We have viewed films by two celebrated Chinese “transnational” directors, Tsui Hark and Ang Li. Are there different influences that show up in their films to distinguish them from mainland-based directors?
PAAS 358: SCREENING THE NATION – HISTORY AND FILM
Essay Question: We have viewed films by two celebrated Chinese “transnational”directors, Tsui Hark and Ang Li. Are there different influences that show up in their films to distinguish them from mainland-based directors?
Chinese “transnational”directors: which means they have worked/studied outside of China in their life, their point of view might be influenced by other cultures.
Mainland-based directors: those who spend their whole life and career in China.
This class we watched two movies:
The Taking of Tiger Mountain ?????, dir. Tsui Hark ?? 2014, from the novel Tracks in the Snowy Forest ???? by Qu Bo ??.
Lust, Caution ??dir. Ang Lee ??, from the story by Zhang Ailing ???, 2007 (2.39).
This paper references should related to both of movie context and the original story of each, and the particular period of the Chinese history.
Ch’u Po [Qu Bo] ??, Tracks in the Snowy Forest ????. Beijing: Foreign Languages Press, 1962 (and later editions). (PL2852P6L513 1965.)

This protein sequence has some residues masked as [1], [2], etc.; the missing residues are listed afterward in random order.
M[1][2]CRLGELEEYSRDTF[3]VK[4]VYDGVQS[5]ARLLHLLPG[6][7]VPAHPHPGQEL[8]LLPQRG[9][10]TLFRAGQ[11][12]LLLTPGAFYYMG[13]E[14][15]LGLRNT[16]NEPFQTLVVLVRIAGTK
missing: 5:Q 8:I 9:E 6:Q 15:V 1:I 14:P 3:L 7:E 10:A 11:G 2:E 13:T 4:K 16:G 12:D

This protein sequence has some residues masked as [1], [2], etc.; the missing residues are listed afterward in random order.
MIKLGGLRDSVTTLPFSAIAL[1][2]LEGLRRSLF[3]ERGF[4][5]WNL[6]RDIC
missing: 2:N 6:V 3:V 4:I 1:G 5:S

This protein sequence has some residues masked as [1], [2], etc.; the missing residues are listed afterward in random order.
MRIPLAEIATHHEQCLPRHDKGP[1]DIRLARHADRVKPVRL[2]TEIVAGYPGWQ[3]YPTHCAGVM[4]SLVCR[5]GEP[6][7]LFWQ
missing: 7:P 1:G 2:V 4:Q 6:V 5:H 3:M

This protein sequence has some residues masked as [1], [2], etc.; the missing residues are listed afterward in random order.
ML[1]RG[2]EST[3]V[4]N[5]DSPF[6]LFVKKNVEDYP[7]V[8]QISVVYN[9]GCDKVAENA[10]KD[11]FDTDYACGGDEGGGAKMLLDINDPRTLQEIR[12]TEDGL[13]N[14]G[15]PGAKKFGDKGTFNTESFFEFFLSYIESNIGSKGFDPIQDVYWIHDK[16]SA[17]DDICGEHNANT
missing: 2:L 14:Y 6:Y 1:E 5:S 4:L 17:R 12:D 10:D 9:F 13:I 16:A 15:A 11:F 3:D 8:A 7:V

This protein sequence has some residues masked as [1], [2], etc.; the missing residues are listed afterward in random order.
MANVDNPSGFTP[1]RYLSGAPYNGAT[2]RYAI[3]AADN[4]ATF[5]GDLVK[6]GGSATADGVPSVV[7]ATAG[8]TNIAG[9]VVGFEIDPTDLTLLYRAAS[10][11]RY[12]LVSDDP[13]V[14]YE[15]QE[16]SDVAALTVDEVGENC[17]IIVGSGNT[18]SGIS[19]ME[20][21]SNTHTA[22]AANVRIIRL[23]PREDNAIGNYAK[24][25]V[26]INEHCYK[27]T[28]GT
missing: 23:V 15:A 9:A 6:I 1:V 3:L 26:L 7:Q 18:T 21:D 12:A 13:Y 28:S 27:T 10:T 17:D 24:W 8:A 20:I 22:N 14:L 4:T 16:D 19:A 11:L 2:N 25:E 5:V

Taking Tiger Mountain by Strategy ?????. Beijing: Foreign languages Press, 1971. (ML50S512C52 1971.)Zhang Ailing (Eileen Chang), Lust, Caution. New York: Anchor Books, 2007.
For this course/paper, Recommended related reading available in the UVic library:
1. Chinese history
Jonathan D. Spence and Annping Chin, The Chinese Century. New York: Random House, 1996 (DS755.2 S64), pp.10-159.
2. Writing about Film
Timothy Corrigan, A Short Guide to Writing about Film. New York: Longman, 1989 and subsequent editions. (PN1995 C67).
3. Chinese film
Berry, Chris, ed., Chinese Films in Focus II. Basingstoke: Palgrave MacMillan, 2008 (PN1993.5 C4C466 2008).
Berry, Chris, and Mary Farquhar, China on Screen: Cinema and Nation. New York: Columbia University Press, 2006. (PN1993.5 C4 B46).
Berry, Michael, Speaking in Images: Interviews with Contemporary Chinese Filmmakers. New York: Columbia University Press, 2004 (PN1993.5 C4 B49 2005).
Clark, Paul, Chinese Cinema: Culture and Politics Since 1949. Cambridge: Cambridge University Press, 1987. (PN1993.5 C4 C58).
???,??, ?????? (?,?). ??:?????????, 2006. (PN1993.5 C4 Z466, v.1, v.2).
Silbergeld, Jerome, China Into Film: Frames of Reference in Contemporary Chinese Cinema. London: Reaktion Books, 1999. (PN1993.5 C4S55).
Zhang, Yingjin, Chinese National Cinema. New York: Routledge, 2004. (PN1993.5 C4Z5285).
The best bibliography by far for Western writing on Chinese film is the “media” section of the Modern Chinese Literature and Culture Resource Center. http://u.osu.edu/mclc/bibliographies/media/. This is the place to go to find material on directors and their work.